Left: Osamu Mori, IKAROS Demonstration Team chief
Right: Hirotaka Sawada, engineer (in charge of developing the DCAM)

 IKAROS world record certified!

Nov. 29, 2012 Updated
Cloud Profiling Radar (CPR) engineering model

On Nov. 27, JAXA revealed to the media at the Tsukuba Space Center an engineering model* of the Cloud Profiling Radar (CPR), which will be aboard the Earth Clouds, Aerosols, and Radiation Explorer (Earth CARE).
The CPR is a sensor to observe cloud distribution by emitting radiation to the ground and receiving its reflection wave. It is under development by JAXA in cooperation with the National Institute of Information and Communications Technology (NICT).

*An engineering model is manufactured in almost the same manner as the actual flight model in order to test technical matters. With the engineering model, we can perform a test under harsher conditions than the actual flight environment to acquire necessary data for establishing mechanical and electric designs, test methods, and the manufacturing process. After confirming if electric, structural and thermal designs of this engineering model properly perform their functions, we will move to the next development phase of flight model manufacturing.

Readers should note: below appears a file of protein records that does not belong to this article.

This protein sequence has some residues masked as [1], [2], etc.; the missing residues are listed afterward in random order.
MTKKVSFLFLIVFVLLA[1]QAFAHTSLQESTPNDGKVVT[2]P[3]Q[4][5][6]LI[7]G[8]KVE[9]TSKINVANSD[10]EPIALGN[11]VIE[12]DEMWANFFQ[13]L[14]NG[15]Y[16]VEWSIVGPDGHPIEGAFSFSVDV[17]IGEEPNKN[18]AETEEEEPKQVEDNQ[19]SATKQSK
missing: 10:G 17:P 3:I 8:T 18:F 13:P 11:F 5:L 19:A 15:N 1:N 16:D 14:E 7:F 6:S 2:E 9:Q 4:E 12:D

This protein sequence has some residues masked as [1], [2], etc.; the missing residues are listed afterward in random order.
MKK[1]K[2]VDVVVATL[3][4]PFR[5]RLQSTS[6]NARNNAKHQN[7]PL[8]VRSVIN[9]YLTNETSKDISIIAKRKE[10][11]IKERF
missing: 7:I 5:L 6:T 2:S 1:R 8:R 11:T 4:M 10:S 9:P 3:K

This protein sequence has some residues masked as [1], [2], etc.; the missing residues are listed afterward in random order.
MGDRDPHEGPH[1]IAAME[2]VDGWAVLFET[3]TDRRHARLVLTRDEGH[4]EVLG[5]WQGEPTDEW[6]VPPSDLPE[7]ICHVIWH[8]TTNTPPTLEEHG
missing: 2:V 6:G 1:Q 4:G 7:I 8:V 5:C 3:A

Cloud Profiling Radar (CPR) engineering model

Nov. 19, 2012 Updated
HINODE captured total solar eclipse over Australia

The Solar Physics Satellite “HINODE” captured the scene of the total solar eclipse in Australia. Its onboard X-ray telescope (XRT) took images of the sun gradually being covered by the moon at around 5:25 a.m. on Nov. 14, 2012 (Japan Standard Time), while the HINODE was flying over northern Australia. The moon appeared from the south, then moved in front of the sun toward the north western direction. The images show that the black moon was traveling with a bright solar corona behind it.